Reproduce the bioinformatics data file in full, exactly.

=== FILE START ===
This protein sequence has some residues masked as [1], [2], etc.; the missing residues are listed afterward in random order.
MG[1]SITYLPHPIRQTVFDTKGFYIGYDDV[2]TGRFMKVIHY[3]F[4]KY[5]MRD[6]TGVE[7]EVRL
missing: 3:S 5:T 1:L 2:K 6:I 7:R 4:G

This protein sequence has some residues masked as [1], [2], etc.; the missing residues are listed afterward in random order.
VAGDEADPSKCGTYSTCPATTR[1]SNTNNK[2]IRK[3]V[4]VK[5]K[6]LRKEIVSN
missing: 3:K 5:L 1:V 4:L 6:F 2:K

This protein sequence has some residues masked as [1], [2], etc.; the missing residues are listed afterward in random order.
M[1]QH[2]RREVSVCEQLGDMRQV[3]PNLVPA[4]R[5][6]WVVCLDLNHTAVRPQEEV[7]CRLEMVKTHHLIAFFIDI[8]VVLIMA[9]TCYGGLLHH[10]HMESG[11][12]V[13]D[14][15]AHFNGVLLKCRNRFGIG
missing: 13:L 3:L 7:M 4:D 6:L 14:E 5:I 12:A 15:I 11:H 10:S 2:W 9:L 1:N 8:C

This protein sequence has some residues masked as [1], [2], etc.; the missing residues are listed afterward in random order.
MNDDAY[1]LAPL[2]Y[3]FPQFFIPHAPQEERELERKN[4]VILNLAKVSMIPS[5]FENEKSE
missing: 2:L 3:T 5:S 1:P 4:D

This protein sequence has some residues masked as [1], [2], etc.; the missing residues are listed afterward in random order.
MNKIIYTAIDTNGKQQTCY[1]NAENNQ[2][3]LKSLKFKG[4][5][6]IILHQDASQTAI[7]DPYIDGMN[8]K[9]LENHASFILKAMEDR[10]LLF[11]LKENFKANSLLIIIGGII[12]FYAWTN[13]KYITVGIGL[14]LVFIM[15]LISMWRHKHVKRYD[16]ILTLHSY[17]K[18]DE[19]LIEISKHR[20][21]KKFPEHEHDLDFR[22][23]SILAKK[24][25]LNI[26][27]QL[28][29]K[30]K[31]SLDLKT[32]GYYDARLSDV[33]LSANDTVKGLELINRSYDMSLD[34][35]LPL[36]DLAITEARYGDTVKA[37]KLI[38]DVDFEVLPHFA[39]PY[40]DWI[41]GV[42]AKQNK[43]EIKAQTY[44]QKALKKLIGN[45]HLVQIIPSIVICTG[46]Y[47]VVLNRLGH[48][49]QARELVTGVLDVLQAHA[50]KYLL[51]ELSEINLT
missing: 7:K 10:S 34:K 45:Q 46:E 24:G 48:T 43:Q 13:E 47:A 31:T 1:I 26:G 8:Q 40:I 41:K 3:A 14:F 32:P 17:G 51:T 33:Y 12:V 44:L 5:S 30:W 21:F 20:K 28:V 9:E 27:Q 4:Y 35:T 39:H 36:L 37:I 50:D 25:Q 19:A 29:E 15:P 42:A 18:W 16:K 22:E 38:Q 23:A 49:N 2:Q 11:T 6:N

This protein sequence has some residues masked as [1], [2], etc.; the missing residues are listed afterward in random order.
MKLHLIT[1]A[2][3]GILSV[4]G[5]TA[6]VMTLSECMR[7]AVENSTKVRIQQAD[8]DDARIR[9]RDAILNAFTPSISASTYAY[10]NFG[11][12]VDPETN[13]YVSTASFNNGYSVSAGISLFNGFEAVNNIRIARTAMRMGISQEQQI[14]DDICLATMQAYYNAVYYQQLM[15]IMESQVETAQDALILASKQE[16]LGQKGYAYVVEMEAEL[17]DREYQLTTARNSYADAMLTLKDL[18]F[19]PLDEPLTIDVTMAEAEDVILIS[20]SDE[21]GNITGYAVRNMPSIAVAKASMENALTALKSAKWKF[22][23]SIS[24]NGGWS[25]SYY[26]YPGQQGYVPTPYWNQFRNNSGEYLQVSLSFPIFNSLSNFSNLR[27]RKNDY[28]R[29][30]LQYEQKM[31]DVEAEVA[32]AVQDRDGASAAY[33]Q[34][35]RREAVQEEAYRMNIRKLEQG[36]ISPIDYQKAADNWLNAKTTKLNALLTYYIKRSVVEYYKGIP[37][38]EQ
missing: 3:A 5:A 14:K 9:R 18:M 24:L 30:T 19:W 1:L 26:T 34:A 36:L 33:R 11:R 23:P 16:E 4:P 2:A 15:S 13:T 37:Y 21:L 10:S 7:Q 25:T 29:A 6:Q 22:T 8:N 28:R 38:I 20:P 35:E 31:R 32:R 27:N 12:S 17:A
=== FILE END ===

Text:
This protein sequence has some residues masked as [1], [2], etc.; the missing residues are listed afterward in random order.
MG[1]SITYLPHPIRQTVFDTKGFYIGYDDV[2]TGRFMKVIHY[3]F[4]KY[5]MRD[6]TGVE[7]EVRL
missing: 3:S 5:T 1:L 2:K 6:I 7:R 4:G

This protein sequence has some residues masked as [1], [2], etc.; the missing residues are listed afterward in random order.
VAGDEADPSKCGTYSTCPATTR[1]SNTNNK[2]IRK[3]V[4]VK[5]K[6]LRKEIVSN
missing: 3:K 5:L 1:V 4:L 6:F 2:K

This protein sequence has some residues masked as [1], [2], etc.; the missing residues are listed afterward in random order.
M[1]QH[2]RREVSVCEQLGDMRQV[3]PNLVPA[4]R[5][6]WVVCLDLNHTAVRPQEEV[7]CRLEMVKTHHLIAFFIDI[8]VVLIMA[9]TCYGGLLHH[10]HMESG[11][12]V[13]D[14][15]AHFNGVLLKCRNRFGIG
missing: 13:L 3:L 7:M 4:D 6:L 14:E 5:I 12:A 15:I 11:H 10:S 2:W 9:L 1:N 8:C

This protein sequence has some residues masked as [1], [2], etc.; the missing residues are listed afterward in random order.
MNDDAY[1]LAPL[2]Y[3]FPQFFIPHAPQEERELERKN[4]VILNLAKVSMIPS[5]FENEKSE
missing: 2:L 3:T 5:S 1:P 4:D

This protein sequence has some residues masked as [1], [2], etc.; the missing residues are listed afterward in random order.
MNKIIYTAIDTNGKQQTCY[1]NAENNQ[2][3]LKSLKFKG[4][5][6]IILHQDASQTAI[7]DPYIDGMN[8]K[9]LENHASFILKAMEDR[10]LLF[11]LKENFKANSLLIIIGGII[12]FYAWTN[13]KYITVGIGL[14]LVFIM[15]LISMWRHKHVKRYD[16]ILTLHSY[17]K[18]DE[19]LIEISKHR[20][21]KKFPEHEHDLDFR[22][23]SILAKK[24][25]LNI[26][27]QL[28][29]K[30]K[31]SLDLKT[32]GYYDARLSDV[33]LSANDTVKGLELINRSYDMSLD[34][35]LPL[36]DLAITEARYGDTVKA[37]KLI[38]DVDFEVLPHFA[39]PY[40]DWI[41]GV[42]AKQNK[43]EIKAQTY[44]QKALKKLIGN[45]HLVQIIPSIVICTG[46]Y[47]VVLNRLGH[48][49]QARELVTGVLDVLQAHA[50]KYLL[51]ELSEINLT
missing: 7:K 10:S 34:K 45:Q 46:E 24:G 48:T 43:Q 13:E 47:A 31:T 1:I 26:G 8:Q 40:I 41:K 3:A 14:F 32:P 17:G 51:T 33:Y 12:V 44:L 5:S 30:W 21:F 20:K 28:V 9:E 27:Q 4:Y 35:T 39:H 36:L 37:I 50:D 25:Q 19:A 29:E 15:P 42:A 18:W 16:K 22:E 38:Q 23:A 49:N 2:Q 11:T 6:N

This protein sequence has some residues masked as [1], [2], etc.; the missing residues are listed afterward in random order.
MKLHLIT[1]A[2][3]GILSV[4]G[5]TA[6]VMTLSECMR[7]AVENSTKVRIQQAD[8]DDARIR[9]RDAILNAFTPSISASTYAY[10]NFG[11][12]VDPETN[13]YVSTASFNNGYSVSAGISLFNGFEAVNNIRIARTAMRMGISQEQQI[14]DDICLATMQAYYNAVYYQQLM[15]IMESQVETAQDALILASKQE[16]LGQKGYAYVVEMEAEL[17]DREYQLTTARNSYADAMLTLKDL[18]F[19]PLDEPLTIDVTMAEAEDVILIS[20]SDE[21]GNITGYAVRNMPSIAVAKASMENALTALKSAKWKF[22][23]SIS[24]NGGWS[25]SYY[26]YPGQQGYVPTPYWNQFRNNSGEYLQVSLSFPIFNSLSNFSNLR[27]RKNDY[28]R[29][30]LQYEQKM[31]DVEAEVA[32]AVQDRDGASAAY[33]Q[34][35]RREAVQEEAYRMNIRKLEQG[36]ISPIDYQKAADNWLNAKTTKLNALLTYYIKRSVVEYYKGIP[37][38]EQ
missing: 3:A 5:A 14:K 9:R 18:M 24:L 30:T 19:W 1:L 26:T 34:A 36:L 33:R 11:R 23:P 16:E 4:P 2:A 15:S 13:T 37:Y 21:L 10:S 7:Q 25:T 29:A 6:Q 22:T 8:N 28:R 38:I 20:P 35:E 31:R 32:R 27:N 12:S 17:A